Syrian refugees in Lebanon face economic hardship and food shortages – joint UN agency study
6 January 2017 – A joint United Nations agency study has revealed that Syrian refugees in Lebanon remain highly vulnerable and that despite living there for years, their economic situation continues to be difficult, leaving more than a third food insecure.
“Syrian refugees are barely coping,” Amin Awad, Director of the Middle Eastern and North Africa bureau of the Office of the UN High Commissioner for Refugees (UNHCR) said today. “They remain extremely vulnerable and dependent on aid from the international community. Without continued support, their situation would be appalling.”
The study, conducted by UNHCR, the UN Children’s Fund (UNICEF), and the World Food Programme (WFP) analyzes the situation of some 1.5 million Syrians living in Lebanon. It is the fourth of its kind and includes detailed data from visits to more than 4,500 Syrian refugee households in 26 districts throughout the country.
The report found that families have exhausted their resources and are now taking on harmful or asset-depleting coping mechanisms just to survive. Since 2015, there has been a 12 per cent increase in the number of families who are moderately to severely food insecure. 71 per cent live below the poverty line and more than half of families have 5 or more people living together.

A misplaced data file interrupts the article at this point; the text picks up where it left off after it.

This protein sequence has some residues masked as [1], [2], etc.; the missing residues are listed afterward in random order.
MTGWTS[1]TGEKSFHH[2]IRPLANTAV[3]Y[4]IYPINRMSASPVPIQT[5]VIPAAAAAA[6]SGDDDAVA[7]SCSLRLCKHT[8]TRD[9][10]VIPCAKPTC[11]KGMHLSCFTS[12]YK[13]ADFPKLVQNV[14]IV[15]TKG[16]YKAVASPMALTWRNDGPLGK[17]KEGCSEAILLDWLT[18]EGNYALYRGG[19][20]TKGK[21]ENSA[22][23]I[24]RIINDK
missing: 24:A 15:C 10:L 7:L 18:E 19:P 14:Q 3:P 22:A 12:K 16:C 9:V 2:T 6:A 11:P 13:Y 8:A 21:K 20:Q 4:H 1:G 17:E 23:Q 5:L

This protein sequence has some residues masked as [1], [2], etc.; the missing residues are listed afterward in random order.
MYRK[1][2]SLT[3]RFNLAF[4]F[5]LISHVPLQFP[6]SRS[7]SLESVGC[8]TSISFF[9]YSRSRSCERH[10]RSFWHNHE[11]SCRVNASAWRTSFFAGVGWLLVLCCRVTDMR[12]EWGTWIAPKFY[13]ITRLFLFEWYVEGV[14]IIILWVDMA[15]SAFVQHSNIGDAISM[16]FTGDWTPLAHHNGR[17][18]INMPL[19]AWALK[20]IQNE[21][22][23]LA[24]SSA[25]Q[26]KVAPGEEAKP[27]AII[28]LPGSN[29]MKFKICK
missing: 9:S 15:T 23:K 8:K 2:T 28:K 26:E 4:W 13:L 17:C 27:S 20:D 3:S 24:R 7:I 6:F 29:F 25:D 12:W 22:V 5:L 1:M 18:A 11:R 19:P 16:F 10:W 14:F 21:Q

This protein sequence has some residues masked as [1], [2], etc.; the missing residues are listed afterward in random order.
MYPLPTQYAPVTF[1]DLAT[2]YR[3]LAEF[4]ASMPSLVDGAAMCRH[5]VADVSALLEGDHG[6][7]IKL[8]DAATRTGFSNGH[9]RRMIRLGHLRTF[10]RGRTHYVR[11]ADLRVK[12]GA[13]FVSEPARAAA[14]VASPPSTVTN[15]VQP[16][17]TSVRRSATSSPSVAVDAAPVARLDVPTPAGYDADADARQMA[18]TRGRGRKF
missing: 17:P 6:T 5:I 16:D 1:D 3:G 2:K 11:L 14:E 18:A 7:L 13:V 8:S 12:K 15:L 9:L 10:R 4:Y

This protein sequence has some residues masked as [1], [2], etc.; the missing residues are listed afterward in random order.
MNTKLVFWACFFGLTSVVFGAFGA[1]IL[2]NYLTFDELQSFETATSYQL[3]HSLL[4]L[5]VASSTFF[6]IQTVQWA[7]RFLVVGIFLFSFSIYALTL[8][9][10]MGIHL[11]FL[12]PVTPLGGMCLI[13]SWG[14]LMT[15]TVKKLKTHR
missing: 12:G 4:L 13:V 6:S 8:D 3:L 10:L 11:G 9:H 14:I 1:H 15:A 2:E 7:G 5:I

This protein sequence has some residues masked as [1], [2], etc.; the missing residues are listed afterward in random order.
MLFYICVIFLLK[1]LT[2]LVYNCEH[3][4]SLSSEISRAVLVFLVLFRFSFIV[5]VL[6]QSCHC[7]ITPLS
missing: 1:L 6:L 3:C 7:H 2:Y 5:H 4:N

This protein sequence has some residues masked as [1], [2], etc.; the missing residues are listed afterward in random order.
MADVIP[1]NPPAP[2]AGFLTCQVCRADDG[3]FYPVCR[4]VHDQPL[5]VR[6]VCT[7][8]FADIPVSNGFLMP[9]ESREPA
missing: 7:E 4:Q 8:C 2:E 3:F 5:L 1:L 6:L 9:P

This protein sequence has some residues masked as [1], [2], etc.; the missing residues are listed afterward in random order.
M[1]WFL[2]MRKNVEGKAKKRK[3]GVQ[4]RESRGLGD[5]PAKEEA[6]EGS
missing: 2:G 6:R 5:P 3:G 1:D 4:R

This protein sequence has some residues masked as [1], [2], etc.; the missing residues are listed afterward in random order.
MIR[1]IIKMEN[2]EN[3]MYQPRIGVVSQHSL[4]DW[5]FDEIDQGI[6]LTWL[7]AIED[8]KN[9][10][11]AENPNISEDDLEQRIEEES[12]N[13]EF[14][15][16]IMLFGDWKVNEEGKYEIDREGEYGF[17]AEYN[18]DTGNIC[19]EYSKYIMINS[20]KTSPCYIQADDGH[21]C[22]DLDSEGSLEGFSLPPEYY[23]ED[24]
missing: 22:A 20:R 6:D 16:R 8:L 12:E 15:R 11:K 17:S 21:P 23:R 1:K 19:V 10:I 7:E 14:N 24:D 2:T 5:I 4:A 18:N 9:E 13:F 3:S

AUDIO: Lisa Abou Khaled, UNHCR spokesperson in Lebanon, outlining the findings of the study.
Yet, thanks to $1 billion in aid received as of November 2016, agencies were able to halt a sharper decline into poverty that was witnessed in 2014 and 2015. It also prevented further deterioration in health, education, shelter, water, hygiene, solid waste, and energy conditions. However, that $1billion is only half of the target request from a joint UN, government, and inter-agency appeal for Syrian refugees in Lebanon.
Lebanon is the second largest host to Syrian refugees after Turkey. Refugees live in some 2,125 communities and locations in urban and rural areas around the country, with 71 per cent living in residential buildings, 12 per cent in non-residential homes, and 17 per cent in informal settlements.
The agencies also report that 42 per cent of households are experiencing one or more of the following: overcrowding, dangerous structural conditions and urgently needed repairs, and no toilet.